In type 31 A3 fractures, the patients in group I had significantly shorter time of hospital stay than in group II. No significant differences were found with respect to the fluoroscopy time.
In both 31 A2 and 31 A3 fractures, no significant differences were found regarding to the time to bony healing between the 2 groups. For most cases in group I, partial weight-bearing and full weight-bearing were began at 3 weeks and 6 weeks postoperatively, while in group II, most patients were allowed to start partial and full weight-bearing on 6th and 12th postoperative week, respectively.
Regardless of fracture types, no significant differences were found with respect to the age, the sex, the time from injury to surgery, the quality of reduction, the blood loss, the time of hospital stay, and the Harris hip score between the 2 groups. The patients in group I had significantly shorter duration of surgery, less fluoroscopy time as well as less time to obtain bone healing compared with that of in group II.
There were altogether 9 postoperative complications, including 3 cases of pressure sore, 3 cases of urinary infection, 2 cases of pulmonary infection, and 1 case of deep venous thrombosis. Loss of reduction, implant failure, and nonunion were not found in any case.
Controversy persists concerning the optimal internal fixation devices for stabilisation of intertrochanteric femur fractures. Recently, there is a tendency of increased use of intramedullary nails [15, 16]. Theoretically, intramedullary fixation offers advantages over plates, especially in its ability to ensure stability even in unstable fractures. This was confirmed by the meta-analysis by Zeng et al. , who compared PFNA with DHS. However, the meta-analysis by Parker and Handoll of all prospective randomised trials comparing intramedullary to extramedullary devices does not support the perceived superiority of nails . The purpose of the present study was to compare reverse LISS with PFNA in stabilisation of intertrochanteric femur fractures. To our knowledge, few authors [18, 19] compared these 2 devices clinically, and no published literatures made the comparison in relation to the fracture type.
The study population and the baseline data (age, sex, preoperative walking ability, and the duration from injury to surgery) were similar in each fracture type between the 2 groups. The most important finding of this study was that PFNA could significantly shorten surgical time compared with reverse LISS (31A1, ; 31A2, ; 31A3, ; overall, ). PFNA also shortened fluoroscopy time, but not statistically significant in unstable fractures (31A2 and 31A3). This can be explained that we are very familiar with PFNA  and lack of experience in reverse LISS. Before this study, only 4 intertrochanteric femur fractures (1 adolescent fracture, 3 pathological fractures) were treated by the contralateral reverse LISS-DF in our department. We found the correct positioning of reverse LISS to proximal femur was sometimes time consuming. There is no a so-called standard position concerning how proximal of the proximal end of LISS should be placed; however, two issues should be guaranteed. Firstly, at least 4 locking screws should be inserted in the proximal end of the LISS to effectively stabilise proximal fragment. Secondly, the LISS should be placed on the exact lateral aspect of the femur. PFNA shortened surgical time but did not reduce blood loss.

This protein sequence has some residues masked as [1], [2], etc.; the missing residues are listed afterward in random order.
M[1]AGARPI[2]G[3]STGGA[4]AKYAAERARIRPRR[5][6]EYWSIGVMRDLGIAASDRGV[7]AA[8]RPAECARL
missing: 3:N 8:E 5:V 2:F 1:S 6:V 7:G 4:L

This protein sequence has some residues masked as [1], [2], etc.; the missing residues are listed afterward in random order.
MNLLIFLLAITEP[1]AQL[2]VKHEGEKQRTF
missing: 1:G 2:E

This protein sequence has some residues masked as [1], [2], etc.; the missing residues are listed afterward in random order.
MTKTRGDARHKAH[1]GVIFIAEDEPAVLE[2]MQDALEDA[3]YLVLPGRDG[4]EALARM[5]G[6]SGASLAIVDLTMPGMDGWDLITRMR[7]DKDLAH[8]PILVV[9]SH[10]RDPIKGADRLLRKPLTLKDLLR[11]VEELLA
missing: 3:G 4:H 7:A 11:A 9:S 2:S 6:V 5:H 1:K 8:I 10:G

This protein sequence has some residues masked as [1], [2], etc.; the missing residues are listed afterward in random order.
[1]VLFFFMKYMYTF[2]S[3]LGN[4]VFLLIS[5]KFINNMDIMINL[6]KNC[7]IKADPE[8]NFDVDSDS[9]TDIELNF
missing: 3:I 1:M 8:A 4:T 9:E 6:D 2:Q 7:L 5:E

Good results were achieved with both the reverse LISS and PFNA in each fracture type, which was in accordance with the findings by Zhou et al.  and Han et al. . Harris hip scores were comparable in both groups in relation to each fracture type. Another important finding of this study was that not a single mechanical failure was found in all the 87 fractures. This probably contributed to good quality of reduction, properly positioning of the internal fixation devices, as well as more conservative rehabilitation program. Every effort was made to obtain best reduction and ideal implants positioning. On rare occasions, close reduction was not satisfactory and open reduction was performed (3 cases in PFNA group, 4 cases in LISS group). As to postoperative treatment, joint movement was encouraged on second postoperative day for every patient in both groups. The time to start weight-bearing differed widely. In our opinion, the appropriate time to begin with weight-bearing depends not only on the implant used, but also on the fracture type, postoperative stability, osteoporosis, and body weight as well. Haidukewych  highlighted 4 classic intertrochanteric fracture patterns that signify instability. The unstable patterns include reverse obliquity fractures, transtrochanteric fractures, fractures with a large posteromedial fragment implying loss of the calcar buttress, and fractures with subtrochanteric extension. He suggested nailing for these fractures. In this study, weight-bearing was delayed in patients with these classic fracture patterns, regardless of treatment groups.
A weakness of this study is that we are familiar with PFNA but not with reverse LISS, for it is originally designed for distal femur. Another weakness is the relatively small patient group. Further studies are required concerning LISS application to proximal femur.
In conclusion, the results of the present study show that both the PFNA and the reverse LISS provide effective methods of treatment for intertrochanteric hip fractures. PFNA is superior to reverse LISS in terms of surgical time, weight-bearing, and perhaps fluoroscopy time. Mechanical failure can be minimized when the rehabilitation program is made based on individual characteristics.
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Copyright © 2013 Ran Tao et al. This is an open access article distributed under the Creative Commons Attribution License, which permits unrestricted use, distribution, and reproduction in any medium, provided the original work is properly cited.